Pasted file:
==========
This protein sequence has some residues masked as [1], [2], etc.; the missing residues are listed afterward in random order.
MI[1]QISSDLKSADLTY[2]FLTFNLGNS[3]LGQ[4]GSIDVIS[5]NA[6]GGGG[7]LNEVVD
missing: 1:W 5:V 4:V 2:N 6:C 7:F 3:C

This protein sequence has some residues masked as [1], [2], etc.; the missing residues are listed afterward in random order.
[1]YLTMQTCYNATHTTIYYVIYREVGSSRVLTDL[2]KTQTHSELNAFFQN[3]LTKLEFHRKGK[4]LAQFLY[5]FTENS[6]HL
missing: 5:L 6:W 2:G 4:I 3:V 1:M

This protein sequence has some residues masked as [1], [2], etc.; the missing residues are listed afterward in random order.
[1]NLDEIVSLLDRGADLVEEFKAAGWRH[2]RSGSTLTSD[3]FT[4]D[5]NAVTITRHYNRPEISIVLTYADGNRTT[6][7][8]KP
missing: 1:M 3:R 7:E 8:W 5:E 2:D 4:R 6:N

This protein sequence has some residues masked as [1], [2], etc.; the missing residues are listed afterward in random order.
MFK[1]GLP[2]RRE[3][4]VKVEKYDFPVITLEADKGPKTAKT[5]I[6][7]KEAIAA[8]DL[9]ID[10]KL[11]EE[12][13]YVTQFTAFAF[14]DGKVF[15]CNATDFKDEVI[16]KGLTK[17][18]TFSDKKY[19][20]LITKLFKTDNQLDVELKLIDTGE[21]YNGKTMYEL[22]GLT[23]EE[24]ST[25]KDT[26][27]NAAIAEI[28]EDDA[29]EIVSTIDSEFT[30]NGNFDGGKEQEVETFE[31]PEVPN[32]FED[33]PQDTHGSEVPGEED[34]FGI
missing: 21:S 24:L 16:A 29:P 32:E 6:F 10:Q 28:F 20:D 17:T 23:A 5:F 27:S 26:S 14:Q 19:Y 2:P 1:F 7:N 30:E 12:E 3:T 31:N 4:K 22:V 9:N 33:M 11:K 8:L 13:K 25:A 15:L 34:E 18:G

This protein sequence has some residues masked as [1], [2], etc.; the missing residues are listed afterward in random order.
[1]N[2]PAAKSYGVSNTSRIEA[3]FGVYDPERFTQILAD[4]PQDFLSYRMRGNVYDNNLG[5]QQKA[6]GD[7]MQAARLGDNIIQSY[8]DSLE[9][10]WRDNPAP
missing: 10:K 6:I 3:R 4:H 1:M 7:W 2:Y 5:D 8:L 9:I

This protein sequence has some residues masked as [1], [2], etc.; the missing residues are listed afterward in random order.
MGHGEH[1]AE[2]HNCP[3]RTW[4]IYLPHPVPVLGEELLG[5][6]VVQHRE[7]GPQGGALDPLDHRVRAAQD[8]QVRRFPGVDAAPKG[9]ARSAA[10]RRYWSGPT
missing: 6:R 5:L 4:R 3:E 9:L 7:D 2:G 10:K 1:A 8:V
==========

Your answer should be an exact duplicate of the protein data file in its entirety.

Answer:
This protein sequence has some residues masked as [1], [2], etc.; the missing residues are listed afterward in random order.
MI[1]QISSDLKSADLTY[2]FLTFNLGNS[3]LGQ[4]GSIDVIS[5]NA[6]GGGG[7]LNEVVD
missing: 1:W 5:V 4:V 2:N 6:C 7:F 3:C

This protein sequence has some residues masked as [1], [2], etc.; the missing residues are listed afterward in random order.
[1]YLTMQTCYNATHTTIYYVIYREVGSSRVLTDL[2]KTQTHSELNAFFQN[3]LTKLEFHRKGK[4]LAQFLY[5]FTENS[6]HL
missing: 5:L 6:W 2:G 4:I 3:V 1:M

This protein sequence has some residues masked as [1], [2], etc.; the missing residues are listed afterward in random order.
[1]NLDEIVSLLDRGADLVEEFKAAGWRH[2]RSGSTLTSD[3]FT[4]D[5]NAVTITRHYNRPEISIVLTYADGNRTT[6][7][8]KP
missing: 1:M 3:R 7:E 8:W 5:E 2:D 4:R 6:N

This protein sequence has some residues masked as [1], [2], etc.; the missing residues are listed afterward in random order.
MFK[1]GLP[2]RRE[3][4]VKVEKYDFPVITLEADKGPKTAKT[5]I[6][7]KEAIAA[8]DL[9]ID[10]KL[11]EE[12][13]YVTQFTAFAF[14]DGKVF[15]CNATDFKDEVI[16]KGLTK[17][18]TFSDKKY[19][20]LITKLFKTDNQLDVELKLIDTGE[21]YNGKTMYEL[22]GLT[23]EE[24]ST[25]KDT[26][27]NAAIAEI[28]EDDA[29]EIVSTIDSEFT[30]NGNFDGGKEQEVETFE[31]PEVPN[32]FED[33]PQDTHGSEVPGEED[34]FGI
missing: 21:S 24:L 16:A 29:P 32:E 6:F 10:Q 28:F 20:D 17:T 23:A 5:F 27:S 26:S 14:Q 19:Y 2:P 1:F 7:N 30:E 12:E 3:T 31:N 4:K 22:V 9:N 33:M 11:K 8:L 13:K 25:A 15:L 34:E 18:G

This protein sequence has some residues masked as [1], [2], etc.; the missing residues are listed afterward in random order.
[1]N[2]PAAKSYGVSNTSRIEA[3]FGVYDPERFTQILAD[4]PQDFLSYRMRGNVYDNNLG[5]QQKA[6]GD[7]MQAARLGDNIIQSY[8]DSLE[9][10]WRDNPAP
missing: 10:K 6:I 3:R 4:H 1:M 7:W 2:Y 5:D 8:L 9:I

This protein sequence has some residues masked as [1], [2], etc.; the missing residues are listed afterward in random order.
MGHGEH[1]AE[2]HNCP[3]RTW[4]IYLPHPVPVLGEELLG[5][6]VVQHRE[7]GPQGGALDPLDHRVRAAQD[8]QVRRFPGVDAAPKG[9]ARSAA[10]RRYWSGPT
missing: 6:R 5:L 4:R 3:E 9:L 7:D 2:G 10:K 1:A 8:V